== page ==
Love and Basketball


The movie Love and Basketball is written and directed by Gina Prince-Bythewood. The movie is set in the 1980’s in a predominantly African American community. Monica and her family move in next to Quincy- a boy the same age that shares a common love of basketball. Quincy’s mother brings over a cake to the new neighbors and makes the comment “the neighborhood was a little more mixed back then…” insinuating the white neighbors had all moved out. Monica is a strong willed eleven year old that knows exactly what she wants in life. She wants to be the first girl in the NBA, and nothing will stand in her way. Monica is in constant conflict with everyone in her life because she acts different. She is constantly being made fun of because “she can’t ball because she is a girl, that she shouldn’t be running around like a boy, and should be wearing dresses.” Monica had no need to fit in and do what is socially acceptable, often causing problems with her homemaker mother. “As women, we have been taught either to ignore our differences, or to view them as causes for separation and suspicion rather than as forces for change. (Lorde 112). Her mother could not accept Monica’s tomboyish ways or understand her differences- which causes huge resentment throughout their relationship and movie. Monica’s gender and sexuality is repetitively brought up during the movie, she is a poster child for Audre Lorde- The Sister Outsider. I truly feel Monica was in touch with her erotic side since 11 years old and would never conform to anyone else’s will. “The erotic is a measure between the beginnings of our sense of self and the chaos of our strongest feeling.” She expresses this in her love for basketball and during her relationship with Quincy.



Love & basketball. Dir. Gina Prince-Bythewood. By Gina Prince-Bythewood. Prod. Spike Lee and Sam Kitt. Perf. Sanaa Lathan, Omar Epps, and Alfre Woodard. New Line Cinema, 2000. Videocassette.

Audre Lorde, “The Uses of the Erotic: The Erotic as Power,” “Power”



  1. The film “Love and Basketball” is a good example of how Audre Lorde-the sister outsider was pertained. She was not seen as a normal woman. A woman that cleaned and cooked and did other chores women were accustomed to doing. Monica in “Love and Basketball” was labeled as a “tomboy” because all she did was play basketball and did not do any female duties like a housewife. The fact that she did not care what anyone thought of her showed that she was strong willed. Even her mother’s judgement did not phase her. By the way this was a really good film and have watched it many times. You made an excellent choice.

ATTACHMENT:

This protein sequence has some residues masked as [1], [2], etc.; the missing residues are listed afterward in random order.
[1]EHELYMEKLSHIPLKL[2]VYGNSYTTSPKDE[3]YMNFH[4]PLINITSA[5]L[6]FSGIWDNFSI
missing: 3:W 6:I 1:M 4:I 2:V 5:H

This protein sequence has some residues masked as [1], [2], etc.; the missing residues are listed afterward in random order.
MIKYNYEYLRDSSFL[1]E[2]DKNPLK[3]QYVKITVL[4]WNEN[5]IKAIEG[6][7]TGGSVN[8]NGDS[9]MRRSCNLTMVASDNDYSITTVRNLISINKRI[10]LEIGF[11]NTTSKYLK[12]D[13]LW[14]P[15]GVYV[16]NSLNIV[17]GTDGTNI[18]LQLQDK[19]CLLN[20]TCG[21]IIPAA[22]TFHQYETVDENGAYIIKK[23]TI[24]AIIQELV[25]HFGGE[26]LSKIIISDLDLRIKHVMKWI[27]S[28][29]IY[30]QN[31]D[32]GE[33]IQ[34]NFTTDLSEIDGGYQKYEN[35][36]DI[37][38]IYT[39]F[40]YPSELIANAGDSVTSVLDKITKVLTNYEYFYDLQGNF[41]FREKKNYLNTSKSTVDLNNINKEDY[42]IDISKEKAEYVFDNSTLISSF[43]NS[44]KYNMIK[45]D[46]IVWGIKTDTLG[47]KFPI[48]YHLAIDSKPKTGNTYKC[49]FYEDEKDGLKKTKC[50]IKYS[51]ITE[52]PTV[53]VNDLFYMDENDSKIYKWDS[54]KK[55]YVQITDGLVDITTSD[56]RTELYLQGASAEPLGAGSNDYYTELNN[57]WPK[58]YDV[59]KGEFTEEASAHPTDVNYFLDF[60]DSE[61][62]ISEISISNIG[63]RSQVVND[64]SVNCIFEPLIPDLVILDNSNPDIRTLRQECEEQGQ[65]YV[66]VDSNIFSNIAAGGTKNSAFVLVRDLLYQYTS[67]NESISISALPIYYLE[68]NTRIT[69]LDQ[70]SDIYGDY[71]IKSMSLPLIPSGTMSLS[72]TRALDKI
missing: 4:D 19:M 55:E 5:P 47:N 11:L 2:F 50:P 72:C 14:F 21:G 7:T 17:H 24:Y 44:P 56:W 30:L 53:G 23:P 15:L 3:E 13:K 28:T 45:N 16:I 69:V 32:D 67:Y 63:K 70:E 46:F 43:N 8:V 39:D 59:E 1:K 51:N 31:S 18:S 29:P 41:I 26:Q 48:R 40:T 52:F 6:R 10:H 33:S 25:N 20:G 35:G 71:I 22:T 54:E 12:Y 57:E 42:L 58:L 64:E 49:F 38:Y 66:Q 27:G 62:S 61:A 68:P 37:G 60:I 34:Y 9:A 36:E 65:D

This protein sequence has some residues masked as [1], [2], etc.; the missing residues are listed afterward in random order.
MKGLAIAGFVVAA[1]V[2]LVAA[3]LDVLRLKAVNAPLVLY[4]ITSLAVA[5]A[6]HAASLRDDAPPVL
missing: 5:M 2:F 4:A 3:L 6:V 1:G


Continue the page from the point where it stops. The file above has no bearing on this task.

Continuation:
2. It seems like our movies have similar plots, except yours is about basketball. I enjoy movies about sports, and especially when it brings real world issues to light. This was a great movie to talk about in your post because it truly represents what is expected of women and how deviating from the “normal “ is frowned upon. I think it is great Monica didn’t care about fitting in to her mother’s expectations, but sadly so many people do. What society thinks of you, and even your own family are sometimes more important to the individual than his or her own beliefs. This is difficult because as women we need to learn to not be afraid to deviate from these expectations that are wrongfully place on us.


  3. When I was thinking about what movie to talk about this was also one of the movies that came to my mind. This is a great movie because I think it ties everything we’ve been learning in class all together. It’s a wonderful example of how society has stereotypes and see women as inferior to men in sports. I really admire that although people constantly tell Monica that she should be more feminine and act the way a young lady should act, she follows her dreams instead. I thought it was awesome that you made a connection to Audre Lorde’s work.


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